'Walmart Illegally Fired Me, But I’m Still Fighting for Change This Black Friday'
Dominic Ware organizing with OUR Walmart for better working conditions.
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A little more than two years ago, Dominic Ware was hired as a part-time cart pusher at a Walmart in San Leandro, Calif. During orientation, he said, the managers painted quite a picture of what a worker’s future at Walmart would look like. They said the store manager and assistant manger were making six figures and had fancy cars and nice homes. “You can have that,” they would say. “Work for us. Dedicate your life to us.”
“I fell for it,” Ware said. “I really looked at it as a place to change my life.”
Ware’s hours were good in the beginning. Hired around the holiday season, he started out happily working 30-40 hours per week, despite his part-time status. But after the holidays, his hours steadily were cut down to 12 hours per week and sometimes as low as six hours a week. As work became less busy, Ware spent more time in the breakrooms, which allowed him to talk with his fellow co-workers. He started listening to their stories. Some, who had worked at Walmart for 10 to 20 years, spoke about how they hated coming to work because they felt disrespected on a daily basis.
Although Ware’s hours were cut and he made only $8.25 per hour (with only a 40 cent raise after a year), he too was most upset by a feeling of disrespect.
He said that Walmart has a "15-foot rule," in which employees were supposed to greet and offer assistance to anyone within 15 feet of them. This came naturally to Ware—it was essentially how his grandmother raised him. But when it came to the higher-ups at Walmart, his hospitality wasn’t returned.
“Our job is to be courteous and kind to anyone in our vicinity. … But I couldn’t even get a ‘Hello’ or ‘Good morning,’” he said. “I would walk past these managers and salary members to try to start the day off with a ‘Hi’ or ‘Good morning,’ and they would walk by like they couldn’t even see me or hear me.… Then over the intercom, a few minutes later, they would call, ‘Dominic, hurry up we need more carts.’ It’s like, wait I thought you didn’t see me?… It’s so demoralizing, and it makes a person hate doing anything they ask you to do.”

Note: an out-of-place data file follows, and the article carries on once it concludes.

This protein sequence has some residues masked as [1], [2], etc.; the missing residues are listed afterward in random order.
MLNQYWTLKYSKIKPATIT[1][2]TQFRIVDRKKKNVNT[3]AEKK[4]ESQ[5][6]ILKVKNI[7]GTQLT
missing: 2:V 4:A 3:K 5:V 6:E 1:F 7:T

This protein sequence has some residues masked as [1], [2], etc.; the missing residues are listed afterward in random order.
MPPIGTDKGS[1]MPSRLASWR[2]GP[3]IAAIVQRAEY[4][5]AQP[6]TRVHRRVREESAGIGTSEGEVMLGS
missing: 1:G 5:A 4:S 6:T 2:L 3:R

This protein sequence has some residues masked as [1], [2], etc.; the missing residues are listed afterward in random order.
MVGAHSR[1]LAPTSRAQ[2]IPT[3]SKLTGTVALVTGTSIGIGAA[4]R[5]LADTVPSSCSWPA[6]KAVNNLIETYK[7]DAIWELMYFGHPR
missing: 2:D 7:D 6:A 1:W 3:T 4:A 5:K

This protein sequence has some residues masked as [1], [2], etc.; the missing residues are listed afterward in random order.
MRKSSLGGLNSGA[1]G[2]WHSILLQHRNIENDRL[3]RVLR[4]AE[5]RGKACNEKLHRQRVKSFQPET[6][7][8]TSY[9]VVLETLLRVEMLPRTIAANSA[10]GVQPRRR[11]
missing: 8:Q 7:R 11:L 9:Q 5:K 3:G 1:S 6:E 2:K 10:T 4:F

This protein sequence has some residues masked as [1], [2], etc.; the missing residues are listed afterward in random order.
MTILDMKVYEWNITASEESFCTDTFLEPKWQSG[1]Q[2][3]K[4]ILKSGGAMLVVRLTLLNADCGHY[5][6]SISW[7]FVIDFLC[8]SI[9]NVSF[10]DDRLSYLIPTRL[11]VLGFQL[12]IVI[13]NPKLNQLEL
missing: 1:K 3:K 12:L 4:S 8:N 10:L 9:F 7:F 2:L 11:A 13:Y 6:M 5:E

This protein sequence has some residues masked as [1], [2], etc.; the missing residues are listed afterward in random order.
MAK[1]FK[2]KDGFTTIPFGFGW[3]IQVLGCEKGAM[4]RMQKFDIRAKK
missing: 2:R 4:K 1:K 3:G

Ware decided to use Walmart’s open-door policy, and set up a meeting with his store manager. Ware asked her if managers were trained not to interact with employees. He said she was shocked to hear about how the managers treated employees.
“I walked out of that meeting and felt like I accomplished something — like something was going to be done,” Ware said. “But to my let-down it wasn’t. Even she started doing little things here and there that I felt was kind of the same issue I was dealing with her fellow co-workers. So I was pretty much tired of Walmart.”
Things took a turn in Ware’s life when an organizer for Organization United for Respect, known as OUR Walmart, gave him a pamphlet about their coalition of former and current Walmart workers. Ware began doing research and realized that Walmart workers were suffering from similar problems nationwide.
“It wasn’t until I found out that it wasn’t just going on in my store but every store across this country, and there’s an organization trying to fight the same things I was fighting alone, that I decided to make working at Walmart, staying at Walmart and fighting for the workers at Walmart, my top priority,” Ware said.